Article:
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  • Felice Cohen

Girls Will Be Girls

Part of being an organizer is being prepared for the unexpected. Like having an extra roll of toilet paper in the bathroom or an umbrella in your backseat. Then there are those items you hold onto “just in case.”

Last week my mom came for a visit. In between all the walking, we did a lot of window-shopping. (The Big Apple offers a bit more of a selection than Cape Cod.) One store we stopped in was a brassiere shop. For years my mother took care of her three daughters, but in this store, it was all about her “other girls.”

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While I sat outside the dressing room, a Romanian saleswoman (who also happened to be a child of Holocaust survivors) tirelessly brought over various bras for my mom to try on, shamelessly opening the curtain and walking in. It reminded me of the scene from the movie “Yentl” when the tailor says to Barbra Streisand, “A tailor’s like a doctor, what’s to be ashamed?”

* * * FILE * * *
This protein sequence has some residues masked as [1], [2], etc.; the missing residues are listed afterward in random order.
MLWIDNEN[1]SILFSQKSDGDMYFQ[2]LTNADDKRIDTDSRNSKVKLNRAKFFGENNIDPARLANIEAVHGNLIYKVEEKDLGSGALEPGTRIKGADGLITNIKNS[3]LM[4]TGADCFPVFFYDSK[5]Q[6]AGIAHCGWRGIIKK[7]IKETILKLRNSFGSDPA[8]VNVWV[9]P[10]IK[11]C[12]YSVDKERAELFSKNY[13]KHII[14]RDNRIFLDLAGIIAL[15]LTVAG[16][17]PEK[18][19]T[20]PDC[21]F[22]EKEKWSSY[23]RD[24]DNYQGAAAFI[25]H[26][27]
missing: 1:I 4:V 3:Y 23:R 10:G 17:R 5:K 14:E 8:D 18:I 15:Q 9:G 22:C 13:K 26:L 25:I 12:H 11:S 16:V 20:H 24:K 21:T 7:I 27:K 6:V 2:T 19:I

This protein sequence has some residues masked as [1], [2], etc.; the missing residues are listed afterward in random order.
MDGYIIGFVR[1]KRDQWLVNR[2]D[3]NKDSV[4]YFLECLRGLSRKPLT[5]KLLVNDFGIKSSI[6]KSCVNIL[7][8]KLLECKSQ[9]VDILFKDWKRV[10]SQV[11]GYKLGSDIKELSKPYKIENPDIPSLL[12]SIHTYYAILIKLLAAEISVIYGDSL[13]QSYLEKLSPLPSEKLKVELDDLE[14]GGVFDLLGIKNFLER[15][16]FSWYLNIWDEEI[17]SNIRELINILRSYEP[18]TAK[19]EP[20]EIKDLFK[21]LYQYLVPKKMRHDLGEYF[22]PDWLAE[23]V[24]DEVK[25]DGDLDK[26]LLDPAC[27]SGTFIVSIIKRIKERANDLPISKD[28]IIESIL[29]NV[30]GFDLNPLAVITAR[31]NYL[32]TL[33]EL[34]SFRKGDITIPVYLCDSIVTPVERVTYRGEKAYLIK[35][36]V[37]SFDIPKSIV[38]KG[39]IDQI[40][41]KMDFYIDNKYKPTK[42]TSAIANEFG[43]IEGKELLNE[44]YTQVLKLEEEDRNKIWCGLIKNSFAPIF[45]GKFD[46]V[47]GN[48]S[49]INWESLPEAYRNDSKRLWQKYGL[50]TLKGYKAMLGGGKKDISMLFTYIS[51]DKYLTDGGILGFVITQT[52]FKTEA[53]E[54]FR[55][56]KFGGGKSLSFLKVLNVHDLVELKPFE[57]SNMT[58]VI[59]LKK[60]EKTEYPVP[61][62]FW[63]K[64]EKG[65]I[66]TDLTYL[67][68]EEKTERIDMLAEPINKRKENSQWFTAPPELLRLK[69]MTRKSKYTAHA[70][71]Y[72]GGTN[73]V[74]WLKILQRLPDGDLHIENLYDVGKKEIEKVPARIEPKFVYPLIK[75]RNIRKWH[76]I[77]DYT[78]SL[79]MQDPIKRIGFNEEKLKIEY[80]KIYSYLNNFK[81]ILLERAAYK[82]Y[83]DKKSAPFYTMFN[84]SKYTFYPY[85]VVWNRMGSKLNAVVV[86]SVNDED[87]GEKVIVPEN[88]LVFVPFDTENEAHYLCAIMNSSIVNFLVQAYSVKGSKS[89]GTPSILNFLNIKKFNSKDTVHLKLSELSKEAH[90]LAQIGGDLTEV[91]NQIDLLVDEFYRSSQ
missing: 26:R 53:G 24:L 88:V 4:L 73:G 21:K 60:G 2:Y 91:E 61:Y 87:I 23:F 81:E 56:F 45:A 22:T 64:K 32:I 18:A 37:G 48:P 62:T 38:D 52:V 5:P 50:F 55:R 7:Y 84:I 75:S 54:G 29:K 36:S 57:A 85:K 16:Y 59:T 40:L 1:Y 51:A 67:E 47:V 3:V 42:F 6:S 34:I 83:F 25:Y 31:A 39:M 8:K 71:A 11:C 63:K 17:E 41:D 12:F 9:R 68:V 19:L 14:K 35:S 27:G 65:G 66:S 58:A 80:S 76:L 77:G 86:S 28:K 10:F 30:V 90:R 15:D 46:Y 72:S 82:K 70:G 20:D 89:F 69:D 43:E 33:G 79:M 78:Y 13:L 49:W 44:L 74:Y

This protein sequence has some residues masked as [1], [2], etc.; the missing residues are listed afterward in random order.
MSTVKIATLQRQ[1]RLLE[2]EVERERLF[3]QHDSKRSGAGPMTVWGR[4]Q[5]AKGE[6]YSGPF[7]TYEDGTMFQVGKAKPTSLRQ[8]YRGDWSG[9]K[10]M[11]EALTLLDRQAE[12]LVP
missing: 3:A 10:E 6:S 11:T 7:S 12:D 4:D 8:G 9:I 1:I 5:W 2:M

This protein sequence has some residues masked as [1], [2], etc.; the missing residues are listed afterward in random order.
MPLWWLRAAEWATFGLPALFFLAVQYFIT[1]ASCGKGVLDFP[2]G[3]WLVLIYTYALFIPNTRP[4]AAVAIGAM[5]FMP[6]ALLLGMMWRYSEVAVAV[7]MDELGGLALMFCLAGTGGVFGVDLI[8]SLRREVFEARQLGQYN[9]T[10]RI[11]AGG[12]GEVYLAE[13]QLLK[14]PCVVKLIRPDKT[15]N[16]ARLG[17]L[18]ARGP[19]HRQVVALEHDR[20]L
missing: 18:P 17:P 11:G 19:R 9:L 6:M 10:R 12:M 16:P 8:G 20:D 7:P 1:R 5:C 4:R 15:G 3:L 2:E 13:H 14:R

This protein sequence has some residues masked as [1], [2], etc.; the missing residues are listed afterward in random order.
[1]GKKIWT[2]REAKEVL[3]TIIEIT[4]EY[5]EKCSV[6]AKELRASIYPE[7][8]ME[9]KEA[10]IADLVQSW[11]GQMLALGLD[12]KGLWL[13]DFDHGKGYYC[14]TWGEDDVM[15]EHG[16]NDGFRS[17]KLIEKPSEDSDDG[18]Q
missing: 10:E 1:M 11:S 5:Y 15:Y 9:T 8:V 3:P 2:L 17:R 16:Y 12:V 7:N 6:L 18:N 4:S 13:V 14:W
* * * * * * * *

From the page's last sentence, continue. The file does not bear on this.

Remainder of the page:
And while I was on hand to give my opinion, the two of them were chatting it up behind the curtain.

“My mother died when I was 18,” I heard my mother tell the saleswoman. “But she was there for my first bra. I remember it like it was yesterday.”

When my maternal grandfather, Papa, met my grandmother Fela in Germany after the war, she was seeing someone else. One night Fela was robbed and everything was stolen. Wanting to win Fela over, Papa asked his sister Cesia to help him buy Fela new clothes, including bras. Not knowing Fela’s bra size he bought one in every size. While only one fit, Fela saved the others. Either she was sentimental or she wanted to be prepared just in case.

Fast-forward fourteen years.

Papa and Fela are married and living in Brooklyn with their three children. On the day their oldest, a daughter, hit puberty, Fela took her twelve-year-old into her bedroom, opened a dresser drawer and removed a package delicately wrapped in tissue paper. The bras. Still new. Fela handed the smallest one to my mother.

“It fit perfectly,” I heard my mom tell the saleswoman. “Then my mother slapped me to ward off the evil eye.”

The saleswoman laughed. “My mother did the same to me.”

Sitting on the other side of the curtain, my eyes filled with tears, it dawned on me that all these years of assuming I got my organizing skills just from my dad’s mother, Nana Banana, whose kitchen cabinets were organized with military precision, that maybe I got my “being prepared” genes from my maternal grandmother… how fitting.

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